[bitlug] a useful c trick

  • From: Turuvanur Pavan-A20404 <pavan.tc@xxxxxxxxxxxx>
  • To: "Bitlug (E-mail)" <bitlug@xxxxxxxxxxxxx>
  • Date: Wed, 30 Jun 2004 09:45:03 +0530

Hi all,

This is a kinda standard way to do it, but dunno how many of us here are aware 
of it.

There is a way of creating runtime variable length arrays, if you can call it.

take a look at this structure :

struct net_packet
{
  int hdr_ele1;
  int hdr_ele2;
  char hdr_ele3;
  int hdr_ele4;
  char payload[1];
};

Note that the array is the last member of the structure and is of size 1, but 
its usage is different.

During the development of code, lets say that this structure is used to send 
payloads of different sizes. In that case, all we need to do is to declare a 
struct net_packet pointer, malloc memory of size (payload + hdr_elements). The 
payload can be referred to, using the array payload.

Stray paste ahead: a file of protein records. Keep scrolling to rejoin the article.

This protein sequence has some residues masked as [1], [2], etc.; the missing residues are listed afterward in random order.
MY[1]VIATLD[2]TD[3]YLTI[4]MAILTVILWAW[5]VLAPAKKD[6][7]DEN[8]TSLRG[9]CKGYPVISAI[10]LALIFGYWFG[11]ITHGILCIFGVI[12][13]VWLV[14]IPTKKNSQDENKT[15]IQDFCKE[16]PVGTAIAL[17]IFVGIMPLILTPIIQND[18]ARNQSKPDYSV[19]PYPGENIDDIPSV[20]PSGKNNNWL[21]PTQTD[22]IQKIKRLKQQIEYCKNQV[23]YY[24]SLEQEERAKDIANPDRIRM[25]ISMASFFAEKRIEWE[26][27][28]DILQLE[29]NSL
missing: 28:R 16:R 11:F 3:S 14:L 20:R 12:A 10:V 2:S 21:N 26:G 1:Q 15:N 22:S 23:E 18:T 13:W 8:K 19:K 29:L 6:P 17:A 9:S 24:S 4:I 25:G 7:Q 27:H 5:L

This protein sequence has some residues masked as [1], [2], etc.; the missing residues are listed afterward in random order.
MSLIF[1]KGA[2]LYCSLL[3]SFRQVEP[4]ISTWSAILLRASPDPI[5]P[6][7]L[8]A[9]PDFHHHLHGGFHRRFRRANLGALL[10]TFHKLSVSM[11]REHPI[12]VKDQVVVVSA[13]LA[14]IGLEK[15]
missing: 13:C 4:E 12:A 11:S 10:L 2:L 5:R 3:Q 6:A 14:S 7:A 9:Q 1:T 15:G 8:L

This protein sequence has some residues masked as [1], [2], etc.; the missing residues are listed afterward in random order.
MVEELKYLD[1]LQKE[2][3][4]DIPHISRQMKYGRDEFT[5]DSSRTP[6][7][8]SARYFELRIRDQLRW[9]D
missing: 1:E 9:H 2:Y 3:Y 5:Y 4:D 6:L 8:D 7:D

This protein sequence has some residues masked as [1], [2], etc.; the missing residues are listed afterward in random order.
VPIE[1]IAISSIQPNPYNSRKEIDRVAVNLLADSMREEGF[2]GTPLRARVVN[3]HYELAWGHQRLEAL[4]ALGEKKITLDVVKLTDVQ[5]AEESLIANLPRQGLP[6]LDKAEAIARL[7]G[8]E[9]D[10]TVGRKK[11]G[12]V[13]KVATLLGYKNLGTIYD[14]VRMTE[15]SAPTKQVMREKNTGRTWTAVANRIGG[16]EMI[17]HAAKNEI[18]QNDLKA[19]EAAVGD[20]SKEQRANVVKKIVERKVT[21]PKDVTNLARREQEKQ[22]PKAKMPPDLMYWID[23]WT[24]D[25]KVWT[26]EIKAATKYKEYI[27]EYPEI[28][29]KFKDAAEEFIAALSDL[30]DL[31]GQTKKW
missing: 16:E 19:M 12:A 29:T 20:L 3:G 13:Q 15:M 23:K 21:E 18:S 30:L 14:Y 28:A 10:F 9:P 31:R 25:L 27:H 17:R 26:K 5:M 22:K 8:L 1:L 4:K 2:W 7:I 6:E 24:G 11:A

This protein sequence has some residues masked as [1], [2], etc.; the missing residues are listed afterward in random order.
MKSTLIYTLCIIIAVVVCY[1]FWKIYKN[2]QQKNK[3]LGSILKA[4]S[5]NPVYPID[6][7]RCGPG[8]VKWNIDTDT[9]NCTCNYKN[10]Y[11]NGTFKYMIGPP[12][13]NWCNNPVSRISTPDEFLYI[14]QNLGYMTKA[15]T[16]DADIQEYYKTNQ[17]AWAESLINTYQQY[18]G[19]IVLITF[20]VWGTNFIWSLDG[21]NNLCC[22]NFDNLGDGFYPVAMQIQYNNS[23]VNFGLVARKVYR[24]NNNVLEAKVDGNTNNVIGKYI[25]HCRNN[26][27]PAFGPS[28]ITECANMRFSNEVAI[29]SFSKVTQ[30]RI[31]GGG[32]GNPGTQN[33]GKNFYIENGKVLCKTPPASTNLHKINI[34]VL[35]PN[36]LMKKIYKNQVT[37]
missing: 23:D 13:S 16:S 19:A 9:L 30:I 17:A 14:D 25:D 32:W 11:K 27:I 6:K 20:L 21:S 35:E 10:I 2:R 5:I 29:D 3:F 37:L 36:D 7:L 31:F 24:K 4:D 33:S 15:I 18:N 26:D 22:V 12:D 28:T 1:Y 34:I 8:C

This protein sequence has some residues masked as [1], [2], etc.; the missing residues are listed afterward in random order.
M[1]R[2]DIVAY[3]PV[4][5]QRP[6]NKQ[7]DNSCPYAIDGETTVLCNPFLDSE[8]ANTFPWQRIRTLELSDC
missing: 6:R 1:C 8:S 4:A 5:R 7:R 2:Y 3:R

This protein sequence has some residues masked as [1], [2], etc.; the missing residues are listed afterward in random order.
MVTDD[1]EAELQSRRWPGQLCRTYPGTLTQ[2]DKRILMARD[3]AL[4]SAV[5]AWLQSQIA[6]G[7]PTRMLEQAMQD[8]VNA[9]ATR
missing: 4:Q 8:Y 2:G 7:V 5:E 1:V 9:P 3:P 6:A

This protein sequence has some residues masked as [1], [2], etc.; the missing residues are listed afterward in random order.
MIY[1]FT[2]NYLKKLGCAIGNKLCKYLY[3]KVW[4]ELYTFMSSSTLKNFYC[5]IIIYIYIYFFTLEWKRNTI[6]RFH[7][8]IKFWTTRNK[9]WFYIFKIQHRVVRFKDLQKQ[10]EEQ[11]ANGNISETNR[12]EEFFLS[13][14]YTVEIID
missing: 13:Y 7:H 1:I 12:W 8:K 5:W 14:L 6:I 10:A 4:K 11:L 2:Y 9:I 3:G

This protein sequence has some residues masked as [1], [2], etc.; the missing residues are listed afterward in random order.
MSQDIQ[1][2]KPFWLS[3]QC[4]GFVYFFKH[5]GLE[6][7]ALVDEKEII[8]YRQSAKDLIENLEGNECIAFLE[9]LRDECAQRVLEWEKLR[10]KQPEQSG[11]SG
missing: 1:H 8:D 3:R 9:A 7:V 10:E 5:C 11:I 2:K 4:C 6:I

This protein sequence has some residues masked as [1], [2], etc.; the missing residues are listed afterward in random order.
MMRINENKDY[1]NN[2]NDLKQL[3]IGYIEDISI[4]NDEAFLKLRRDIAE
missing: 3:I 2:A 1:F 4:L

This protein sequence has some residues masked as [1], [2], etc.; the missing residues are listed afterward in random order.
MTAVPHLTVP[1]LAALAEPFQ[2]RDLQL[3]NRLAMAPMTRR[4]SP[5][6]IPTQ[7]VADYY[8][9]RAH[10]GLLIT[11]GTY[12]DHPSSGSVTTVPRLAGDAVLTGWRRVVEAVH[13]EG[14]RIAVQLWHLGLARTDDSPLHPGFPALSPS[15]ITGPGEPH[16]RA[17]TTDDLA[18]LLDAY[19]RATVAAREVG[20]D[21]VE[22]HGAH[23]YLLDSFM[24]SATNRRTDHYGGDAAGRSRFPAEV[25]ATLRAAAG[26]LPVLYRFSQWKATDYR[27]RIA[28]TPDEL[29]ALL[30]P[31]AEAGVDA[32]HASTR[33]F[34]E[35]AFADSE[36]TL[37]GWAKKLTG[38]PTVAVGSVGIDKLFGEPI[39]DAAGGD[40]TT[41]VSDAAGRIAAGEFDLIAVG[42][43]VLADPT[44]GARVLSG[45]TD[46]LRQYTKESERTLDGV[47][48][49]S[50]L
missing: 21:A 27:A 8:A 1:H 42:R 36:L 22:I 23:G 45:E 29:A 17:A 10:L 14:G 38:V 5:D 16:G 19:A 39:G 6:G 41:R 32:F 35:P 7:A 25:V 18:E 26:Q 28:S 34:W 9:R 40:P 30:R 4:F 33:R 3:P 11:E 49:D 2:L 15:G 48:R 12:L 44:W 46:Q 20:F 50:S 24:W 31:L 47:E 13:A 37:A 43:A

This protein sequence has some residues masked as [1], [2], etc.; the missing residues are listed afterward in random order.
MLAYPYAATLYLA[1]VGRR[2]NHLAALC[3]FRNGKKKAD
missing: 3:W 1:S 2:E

For example, if the payload is 1500 bytes in size, then,
struct net_packet *pkt = (struct net_packet*)malloc(1500+3*sizeof(int)+1);

The payload can simply be addressed as pkt->payload[x].Any variation in the 
size of the payload can be taken care of in malloc.
The other way to do it would be to have a pointer in the structure, malloc 
separately for it and maintain the pointer. The above method gets rid of this 
inconvienience and also provides the advantages of the array mechanism.

Another typical usage of this would be in passing messages where one might have 
a message type, message length, and then the message itself (of variable 
length).

TC


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